Return considerations and alternative approaches
A problem with Monte Carlo tools that is exacerbated today is that they can often paint an unrealistic picture of returns. For example, an average expected return for cash of 2% is unrealistic (since the return on cash today is closer to 0%). This carries important implications for sequence risk for retirees, because the order you incur returns has a significant impact on the potential success of a given strategy. This is a concept we have written a number of papers on, using a variety of Monte Carlo models1.
One method to incorporate information about today’s return environment (e.g., the yield on bonds) is to use what’s called an autoregressive model. An autoregressive model captures a relationship between the previous value and the next value. This is important when projecting things like bond yields versus stocks, because bond returns (and interest rates) are auto-correlated. However there are other metrics (e.g., dividend yields and Shiller’s Cyclically Adjusted Price-to-Earnings ratio) that have historically been useful when projecting the future return on equities.
There are alternative ways to incorporate returns into a Monte Carlo tool. One method is to use historical series of returns (e.g., the returns for the U.S. stock market over a long time period). One significant problem with this approach is that is assumes what has happened historically will happen in the future. It implicitly incorporates the recurrence of historical events and allows for only a limited amount of data. Two ways to make using historical series of returns more attractive are to reduce returns to more conservative levels and/or use international data, when available.
Extending the randomness
While most financial-planning Monte Carlo tools treat returns as random, there are other variables that are random as well. One of the most important is life expectancy. The most common method used to forecast retirement is to assume that the portfolio must provide income for some fixed period, such as 30 years, and the resulting probability of success provides information about the relative safety of the strategy.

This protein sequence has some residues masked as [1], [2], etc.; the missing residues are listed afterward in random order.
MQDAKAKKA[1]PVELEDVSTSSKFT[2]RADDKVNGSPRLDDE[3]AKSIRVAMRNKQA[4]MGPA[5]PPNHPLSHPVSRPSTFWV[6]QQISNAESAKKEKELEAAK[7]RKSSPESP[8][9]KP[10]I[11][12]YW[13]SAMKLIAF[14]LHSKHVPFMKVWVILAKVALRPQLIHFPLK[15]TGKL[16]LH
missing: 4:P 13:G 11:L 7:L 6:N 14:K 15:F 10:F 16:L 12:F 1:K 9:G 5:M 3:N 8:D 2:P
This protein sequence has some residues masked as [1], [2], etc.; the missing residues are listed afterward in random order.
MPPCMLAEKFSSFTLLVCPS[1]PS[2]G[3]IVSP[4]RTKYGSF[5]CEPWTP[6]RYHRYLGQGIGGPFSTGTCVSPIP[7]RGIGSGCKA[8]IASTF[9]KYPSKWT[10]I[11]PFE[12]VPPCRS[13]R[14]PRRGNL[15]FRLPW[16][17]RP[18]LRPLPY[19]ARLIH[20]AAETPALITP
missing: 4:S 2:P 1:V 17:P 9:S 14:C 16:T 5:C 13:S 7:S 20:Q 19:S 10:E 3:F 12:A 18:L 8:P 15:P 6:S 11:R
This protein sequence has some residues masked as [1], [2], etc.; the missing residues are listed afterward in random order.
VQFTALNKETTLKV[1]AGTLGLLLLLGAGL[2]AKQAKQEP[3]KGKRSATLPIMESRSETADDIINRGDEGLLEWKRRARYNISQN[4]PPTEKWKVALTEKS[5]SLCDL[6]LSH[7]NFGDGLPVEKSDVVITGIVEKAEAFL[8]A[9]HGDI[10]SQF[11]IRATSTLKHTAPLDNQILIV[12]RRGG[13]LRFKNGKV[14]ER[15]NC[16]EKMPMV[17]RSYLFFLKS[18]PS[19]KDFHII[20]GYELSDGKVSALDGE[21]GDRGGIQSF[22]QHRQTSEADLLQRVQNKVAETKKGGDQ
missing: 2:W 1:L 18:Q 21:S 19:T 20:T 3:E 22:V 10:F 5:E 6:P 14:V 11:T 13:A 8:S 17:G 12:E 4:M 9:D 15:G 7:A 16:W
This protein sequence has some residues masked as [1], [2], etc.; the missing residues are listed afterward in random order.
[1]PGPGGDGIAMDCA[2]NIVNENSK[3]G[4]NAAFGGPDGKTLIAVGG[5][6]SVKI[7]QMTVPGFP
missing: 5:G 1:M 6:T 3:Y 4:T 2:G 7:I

The problem with this approach is that it doesn’t convey the true level of success, because success isn’t defined appropriately.
In reality, two things have to happen for individuals to have “unsuccessful” retirements. They have to still be alive and they have to have run out of money. When modeling this type of outcome, you have two random variables: life expectancy and returns. To model this, one must allow for the probability of an individual (or one member of a couple) passing away in a given year, but the individual must still be alive and the portfolio must be depleted for failure to occur. This approach can result in considerable differences in the estimate of what the safe initial withdrawal rate should be from a retirement portfolio when compared to a model that does not incorporate variable mortality.
Contrasting deterministic and stochastic simulations
Monte Carlo is an incredibly powerful way to model the randomness of life. It provides a colorful perspective of the possible outcomes versus the very black-and-white (i.e., binary) nature of a deterministic projection. By definition, a deterministic projection provides the user with a 50% probability of success based on the assumed return. If the assumed returns are arithmetic (and not geometric, as they should be), the actual probability of success is likely less than 50%.
The fact that a time value of money (i.e., deterministic) calculation results in approximately a 50% probability of success has important implications. What appears to be certain from a client’s perspective (because you may have provided no other comparisons) is considerably less certain.
We are not suggesting that advisors tell clients they have an 82.15% probability of success, since that probability suggests a level of certainty that is highly specific based on the parameters used in the model. There will be estimation error, because we don’t know what’s going to happen in the future and therefore there will be errors in our estimates. An 82.15% probability of success is reasonably high, and that’s what an advisor should say when attempting to convey to a client the relative certainty of a strategy.
There are no limitations when running a Monte Carlo simulation, although you may be limited based on the tools you have available or your ability to build such tools yourself. In our next piece, we’ll focus on the importance of assumptions, particularly return assumptions, when running a Monte Carlo simulation.
David M. Blanchett, CFA, CFP®, AIFA®, is the head of retirement research for Morningstar Investment Management in Chicago, IL.
Wade D. Pfau, Ph.D., CFA, is a professor of retirement income in the new Ph.D. program in financial services and retirement planning at the American College in Bryn Mawr, PA. He is also the director of retirement research for inStream Solutions and McLean Asset Management. He actively blogs about retirement research. See his Google+ profile for more information.
Read more articles by David Blanchett and Wade Pfau